These are some important steps you can take to protect your children from abuse:
- Talk to your children about sexual abuse, being sensitive to their age level and understanding.
- Teach children that they have private areas on their bodies (the parts that are covered by a swimsuit) that no one may touch.
- Explain to children that they do not have to do everything an adult tells them to do, especially if something makes them uncomfortable.
- Teach children not to accept gifts from acquaintances or strangers and to tell a trusted adult if someone has offered a gift.
- Work with your children to make some basic “safety rules” they should follow. For example, teach them never to go with or get in a car with a stranger.
- Teach children how to say “no” and how to get away from dangerous situations.
- Create open communication with children at an early age. Encourage your children to come to you with their problems.
- Make sure your children know their full name, address, and phone number. Teach them how to make emergency calls by dialing “911” or “O”.
- Set rules for using the internet. Teach children that they must not meet anyone they meet on the web in person.
- Choose babysitters carefully, taking suggestions from trusted friends and checking references.
- If you are afraid you may hurt your children, seek help from a family doctor, counselor, or clergy member.
Recognize Signs of Possible Sexual Abuse
Sexual abuse can happen to any child. Parents should know their children’s moods and behaviors and notice any changes. Some changes may indicate other problems, but children who have been sexually abused often display certain signs, including the following:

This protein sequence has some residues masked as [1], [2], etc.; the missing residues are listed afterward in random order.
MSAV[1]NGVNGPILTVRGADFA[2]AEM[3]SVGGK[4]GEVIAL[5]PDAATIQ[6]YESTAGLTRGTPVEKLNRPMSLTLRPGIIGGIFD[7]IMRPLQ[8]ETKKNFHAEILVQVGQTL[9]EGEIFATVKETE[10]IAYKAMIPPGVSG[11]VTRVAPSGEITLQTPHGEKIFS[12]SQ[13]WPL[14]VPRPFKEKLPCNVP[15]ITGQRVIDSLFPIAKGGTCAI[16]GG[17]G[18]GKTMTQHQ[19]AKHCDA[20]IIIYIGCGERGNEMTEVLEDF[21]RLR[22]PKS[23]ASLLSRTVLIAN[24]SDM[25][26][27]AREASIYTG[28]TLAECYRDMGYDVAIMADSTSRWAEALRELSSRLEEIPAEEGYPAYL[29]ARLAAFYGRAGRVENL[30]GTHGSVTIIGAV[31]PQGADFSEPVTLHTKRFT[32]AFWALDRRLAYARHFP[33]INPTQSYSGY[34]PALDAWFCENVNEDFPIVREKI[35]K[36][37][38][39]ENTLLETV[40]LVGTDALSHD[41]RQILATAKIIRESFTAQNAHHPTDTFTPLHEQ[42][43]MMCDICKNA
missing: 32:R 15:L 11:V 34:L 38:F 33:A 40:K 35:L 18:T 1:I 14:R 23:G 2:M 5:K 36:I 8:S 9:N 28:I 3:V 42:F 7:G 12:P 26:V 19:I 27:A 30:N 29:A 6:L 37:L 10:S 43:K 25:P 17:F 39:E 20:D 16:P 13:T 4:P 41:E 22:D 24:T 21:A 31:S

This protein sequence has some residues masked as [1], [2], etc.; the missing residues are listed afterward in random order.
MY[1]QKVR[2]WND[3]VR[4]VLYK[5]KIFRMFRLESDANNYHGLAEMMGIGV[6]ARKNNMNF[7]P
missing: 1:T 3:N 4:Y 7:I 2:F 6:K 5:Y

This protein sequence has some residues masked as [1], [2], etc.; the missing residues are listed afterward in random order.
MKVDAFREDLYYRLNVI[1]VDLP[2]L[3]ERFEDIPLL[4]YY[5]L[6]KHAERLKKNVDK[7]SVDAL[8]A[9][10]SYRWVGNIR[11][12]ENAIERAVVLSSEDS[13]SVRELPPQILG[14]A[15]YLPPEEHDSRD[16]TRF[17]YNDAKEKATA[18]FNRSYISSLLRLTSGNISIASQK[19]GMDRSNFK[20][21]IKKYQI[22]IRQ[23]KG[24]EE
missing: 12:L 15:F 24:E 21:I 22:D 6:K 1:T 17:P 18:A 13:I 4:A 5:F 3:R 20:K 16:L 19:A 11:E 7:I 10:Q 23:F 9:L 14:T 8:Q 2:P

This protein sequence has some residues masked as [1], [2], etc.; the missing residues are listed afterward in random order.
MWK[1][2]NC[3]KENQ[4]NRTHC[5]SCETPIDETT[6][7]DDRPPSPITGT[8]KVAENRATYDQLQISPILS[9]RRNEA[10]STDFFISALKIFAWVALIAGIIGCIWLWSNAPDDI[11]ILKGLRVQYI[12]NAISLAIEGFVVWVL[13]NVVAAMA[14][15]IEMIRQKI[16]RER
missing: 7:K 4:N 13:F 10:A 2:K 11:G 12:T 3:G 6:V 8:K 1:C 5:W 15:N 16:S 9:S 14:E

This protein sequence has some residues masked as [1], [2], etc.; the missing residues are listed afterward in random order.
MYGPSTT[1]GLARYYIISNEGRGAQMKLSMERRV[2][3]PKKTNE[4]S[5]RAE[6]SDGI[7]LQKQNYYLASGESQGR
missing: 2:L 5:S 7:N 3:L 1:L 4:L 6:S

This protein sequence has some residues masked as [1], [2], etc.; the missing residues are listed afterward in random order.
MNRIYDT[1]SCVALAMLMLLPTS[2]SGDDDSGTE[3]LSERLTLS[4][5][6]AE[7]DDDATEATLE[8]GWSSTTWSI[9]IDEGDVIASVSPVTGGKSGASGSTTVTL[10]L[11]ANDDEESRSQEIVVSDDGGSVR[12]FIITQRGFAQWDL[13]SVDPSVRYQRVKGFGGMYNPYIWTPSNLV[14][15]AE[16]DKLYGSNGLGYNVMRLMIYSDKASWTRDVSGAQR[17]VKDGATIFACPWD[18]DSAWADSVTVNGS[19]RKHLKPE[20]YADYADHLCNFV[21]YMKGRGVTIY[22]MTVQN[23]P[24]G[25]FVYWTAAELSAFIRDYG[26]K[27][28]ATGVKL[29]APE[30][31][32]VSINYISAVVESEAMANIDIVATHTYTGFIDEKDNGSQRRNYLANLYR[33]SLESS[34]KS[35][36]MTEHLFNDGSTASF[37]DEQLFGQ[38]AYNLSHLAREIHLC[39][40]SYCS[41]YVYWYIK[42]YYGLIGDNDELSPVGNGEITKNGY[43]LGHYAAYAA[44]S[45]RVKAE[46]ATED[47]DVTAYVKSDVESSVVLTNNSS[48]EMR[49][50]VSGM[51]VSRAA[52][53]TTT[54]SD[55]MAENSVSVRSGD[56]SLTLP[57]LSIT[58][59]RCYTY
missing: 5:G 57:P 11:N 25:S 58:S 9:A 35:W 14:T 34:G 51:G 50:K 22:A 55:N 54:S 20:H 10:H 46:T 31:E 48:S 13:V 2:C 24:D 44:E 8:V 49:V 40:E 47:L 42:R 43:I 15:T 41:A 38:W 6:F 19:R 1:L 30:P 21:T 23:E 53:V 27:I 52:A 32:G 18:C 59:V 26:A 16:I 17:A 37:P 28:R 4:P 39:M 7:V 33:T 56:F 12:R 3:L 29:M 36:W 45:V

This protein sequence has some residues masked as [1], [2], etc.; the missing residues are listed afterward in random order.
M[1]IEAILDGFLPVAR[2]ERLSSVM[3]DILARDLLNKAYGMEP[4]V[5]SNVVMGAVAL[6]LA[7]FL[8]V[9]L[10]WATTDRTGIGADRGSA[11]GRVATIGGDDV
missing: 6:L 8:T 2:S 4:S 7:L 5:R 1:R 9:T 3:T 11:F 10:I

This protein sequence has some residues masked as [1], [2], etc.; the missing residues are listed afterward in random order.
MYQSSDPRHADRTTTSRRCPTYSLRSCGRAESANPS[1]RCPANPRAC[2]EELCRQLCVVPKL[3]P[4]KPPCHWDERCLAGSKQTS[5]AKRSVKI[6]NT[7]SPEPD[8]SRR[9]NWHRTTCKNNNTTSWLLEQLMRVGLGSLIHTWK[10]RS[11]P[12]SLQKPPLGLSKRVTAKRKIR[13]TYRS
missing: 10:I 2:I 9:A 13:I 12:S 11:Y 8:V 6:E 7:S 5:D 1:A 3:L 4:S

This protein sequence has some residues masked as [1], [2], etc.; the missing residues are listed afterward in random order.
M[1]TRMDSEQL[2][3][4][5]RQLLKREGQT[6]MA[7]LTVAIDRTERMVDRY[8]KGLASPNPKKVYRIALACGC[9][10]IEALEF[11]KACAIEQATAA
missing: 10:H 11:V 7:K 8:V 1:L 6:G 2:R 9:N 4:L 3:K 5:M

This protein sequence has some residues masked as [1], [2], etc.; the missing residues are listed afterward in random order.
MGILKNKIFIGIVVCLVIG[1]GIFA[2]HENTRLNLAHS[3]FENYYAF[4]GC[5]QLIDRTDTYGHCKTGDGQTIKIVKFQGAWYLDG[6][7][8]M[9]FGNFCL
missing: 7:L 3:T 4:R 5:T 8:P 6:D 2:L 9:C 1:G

- Not wanting to be around or alone with certain people, or difficulty trusting others.
- More mature knowledge of sex than is age appropriate, or acting out sexually.
- Changes in appetite.
- Sadness or suicide attempts.
- Depression or lack of interest in activities.
- Fear or avoidance of being touched.
- Fear or avoidance of bathrooms.
- Overly submissive behavior.
- Sleep problems, such as insomnia, frequent nightmares, or bed wetting.
- Changes in schoolwork, such as inability to concentrate or poorer grades.
- Hostility, anger, or frequent fights.
- Feelings of guilt and anxiety.
- Poor relationships with friends.
- Drug or alcohol use.
- Sexually transmitted diseases, such as gonorrhea or syphilis, in young children.
- Torn skin in and around the vagina or anus.
- Swelling in the genitals.
- Frequent urinary tract infections.
- Pregnancy at an early age.
What to do if a Child has been Abused
Children who have been sexually abused often blame themselves. They may think they have done something wrong. Telling about the abuse is very difficult and frightening for them, and they will need much help and support, professionally and personally. If a child tells you he or she has been abused, you can provide support and reassurance by:
- Staying calm and objective and handling your own anger and confusion
- Believing the child – children rarely lie about being abused
- Reporting the abuse to the police, the local child protective services agency, or a child abuse hotline – the first priority after abuse has been disclosed
- Immediately letting the child know he or she has done the right thing by telling
- Telling the child that the abuse was not his or her fault
- Assuring the child that he or she will be protected from further harm
- Showing the child that he or she is loved, Taking the child to a Children’s Advocacy Center
- Securing counseling for the child and for your family.